The housing has a cylindrical bore 18 formed therein which extends along the longitudinal axis of the housing 12. Mounted within the cylindrical bore 18 and extending along the longitudinal axis is a piston 22 and a cannula 28 mounted coaxial to the piston 22. The piston 22 and cannula 28 are secured at their respective proximal ends by a piston grip 48, and a cannula grip 50. The piston grip 48 and cannula grip 50 are disc-shaped with a diameter which approximates the diameter of the cylindrical bore. The piston grip 48 and the cannula grip 50 are slideably engaged within the housing bore 18. The piston grip 48 and cannula grip 50 have respective channels formed therein through which drive pins 32 and 34 respectively extend for engagement with the proximal ends of the piston and cannula respectively.
The piston and cannula are preferably formed of rigid sterilizable material such as stainless steel. Other components of the device, including the housing, driving member, piston and cannula grips, etc. are preferably manufactured from low cost plastic material. The use of molded plastic components for the manufacture of the instrument is preferred to lower the cost so that the device can be disposed of after use.
To use the instrument of this invention to subcutaneously deposit a drug, the physician begins with the device in the fully retracted position as shown in FIG. 2 so that the distal end of the cannula encloses the piston. In this position, the driving member 16 is withdrawn to its most proximal position and the cannula drive pin 34 is located at the proximal terminus of housing slot 36 and the distal terminus of driving member slot 40. The piston drive pin is located at the proximal terminus of housing slot 38 and engaged in the notch 44 at the distal terminus of driving member slot 42. Preferably, the drug pellet 26 has been disposed upon the platform provided on piston 22 by the piston notch 24 formed at the distal end of the piston as most clearly shown in FIG. 3A.
With the cannula concentrically enclosing the piston tip and drug pellet 26 the end of the device is positioned at a point within the body proximate to the tissue site for drug delivery. The physician then advances the driving member 16 toward the distal end of the device. As the driving member is advanced, the piston drive pin 32 remains locked in notch 44 resulting in the advance of the distal tip 24 of the piston 22 into the tissue. The cannula drive pin 34, on the other hand, remains stationary. As the driving member 16 advances from the original fully retracted position, the proximal terminus of driving member slot 40 advances toward stationary cannula pin 34.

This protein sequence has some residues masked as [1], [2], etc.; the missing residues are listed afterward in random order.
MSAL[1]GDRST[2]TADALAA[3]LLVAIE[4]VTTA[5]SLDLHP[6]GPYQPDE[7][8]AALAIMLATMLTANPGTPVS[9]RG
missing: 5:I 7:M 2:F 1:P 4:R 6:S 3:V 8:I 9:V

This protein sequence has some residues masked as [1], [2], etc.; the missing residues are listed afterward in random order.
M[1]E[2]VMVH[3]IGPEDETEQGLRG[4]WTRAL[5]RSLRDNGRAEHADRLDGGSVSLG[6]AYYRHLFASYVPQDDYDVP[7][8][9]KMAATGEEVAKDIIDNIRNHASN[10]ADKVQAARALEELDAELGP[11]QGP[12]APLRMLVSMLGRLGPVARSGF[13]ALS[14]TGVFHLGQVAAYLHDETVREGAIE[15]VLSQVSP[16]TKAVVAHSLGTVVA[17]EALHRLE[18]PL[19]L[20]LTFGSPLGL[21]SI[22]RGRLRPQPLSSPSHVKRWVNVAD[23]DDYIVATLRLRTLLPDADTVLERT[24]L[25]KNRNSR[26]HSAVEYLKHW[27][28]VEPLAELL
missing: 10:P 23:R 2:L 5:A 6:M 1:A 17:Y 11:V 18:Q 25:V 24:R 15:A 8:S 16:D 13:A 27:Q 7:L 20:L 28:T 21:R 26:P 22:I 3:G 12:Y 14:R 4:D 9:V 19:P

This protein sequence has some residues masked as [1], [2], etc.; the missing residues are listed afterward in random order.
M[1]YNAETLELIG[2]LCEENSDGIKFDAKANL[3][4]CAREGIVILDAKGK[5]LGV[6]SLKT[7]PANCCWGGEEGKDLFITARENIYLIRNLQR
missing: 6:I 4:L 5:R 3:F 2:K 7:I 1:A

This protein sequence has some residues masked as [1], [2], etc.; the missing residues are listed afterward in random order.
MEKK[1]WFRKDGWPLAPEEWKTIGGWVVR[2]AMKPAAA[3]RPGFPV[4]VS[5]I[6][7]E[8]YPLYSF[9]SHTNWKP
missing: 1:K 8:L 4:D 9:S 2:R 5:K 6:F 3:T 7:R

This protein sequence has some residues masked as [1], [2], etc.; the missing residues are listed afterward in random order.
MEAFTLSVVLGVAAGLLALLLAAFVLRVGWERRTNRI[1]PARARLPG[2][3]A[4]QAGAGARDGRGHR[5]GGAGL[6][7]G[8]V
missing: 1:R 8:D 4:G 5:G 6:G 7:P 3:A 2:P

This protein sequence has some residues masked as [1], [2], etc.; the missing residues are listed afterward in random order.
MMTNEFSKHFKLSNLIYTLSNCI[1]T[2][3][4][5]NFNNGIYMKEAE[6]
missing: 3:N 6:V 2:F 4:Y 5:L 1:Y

FIG. 3 shows the relationship of the parts at the point at which the piston 22 is fully advanced and the cannula 28 is fully retracted. In this position, the pellet 26 is now exposed and can be deposited into the tissue and the device withdrawn. The cannula drive pin 34 is now in contact with the proximal termini of both driving member slot 40, and housing slot 36. The piston drive pin 32 is in contact with the distal terminus of housing slot 38, and engages notch 44 at the distal terminus of driving member slot 42. The device may then be withdrawn from the body.
Alternatively, after the pellet is deposited the physician can continue to advance the driving member distally, the resistance of the housing on piston drive pin 32 (which has reached the distal terminus of housing slot 38) forces the piston drive pin out of notch 44 and into driving member slot 42. This results in loss of motion of the piston 22 and the proximal terminus of driving member slot 42 advances toward the piston drive pin 32 as the physician continues to advance the driving member 16. At approximately the same time that the piston drive pin 32 is forced from notch 44, the cannula drive pin 34 begins its distal advance. The cannula drive pin 34 is engaged with notch 46 at the proximal terminus of driving member slot 40. As the driving member 16 is advanced, the cannula drive pin 34 and the cannula 28 itself are driven distally. The cannula in this position, as shown in FIG. 4, encloses the platform 27 formed at the notched end of piston 22 and the device may then be withdrawn from the body.
For deeper penetration into the body, the shaft of the piston and cannula may be elongate and made from a semi-rigid material so that bends can be introduced during insertion, for example, to avoid possible contact with vital organs. The mechanism of sequential piston and cannula advancement is identical in the remote embodiment to that described above.
Those skilled in the art will know, or be able to ascertain using no more than routine experimentation, many equivalents to the specific embodiments of the invention described herein. For example, the term "drug" as used herein is intended to have a broad construction so as to include any type of medication capable of being administered subcutaneously in the manner described herein. Also, the tip end of the piston longitudinally ahead of the drug may be provided with a post or barrier (not shown) of diameter slightly less than the diameter of the opening in the cannula 28 so that the drug is not only concentrically enclosed by the cannula until delivery but is also longitudinally enclosed by the barrier at the end of the piston. These and all other equivalents are intended to be encompassed by the following claims.
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|U.S. Classification||604/57, 606/170, 600/567|
|International Classification||A61B10/02, A61B10/00, A61B10/06, A61M5/178|
|Cooperative Classification||A61B10/0275, A61M37/0069, A61B10/06|
|European Classification||A61M37/00P, A61B10/02P6N|
|24 Sep 1999||FPAY||Fee payment|
Year of fee payment: 4
|23 Sep 2003||FPAY||Fee payment|
Year of fee payment: 8
|26 Sep 2007||FPAY||Fee payment|
Year of fee payment: 12
|1 Oct 2007||REMI||Maintenance fee reminder mailed|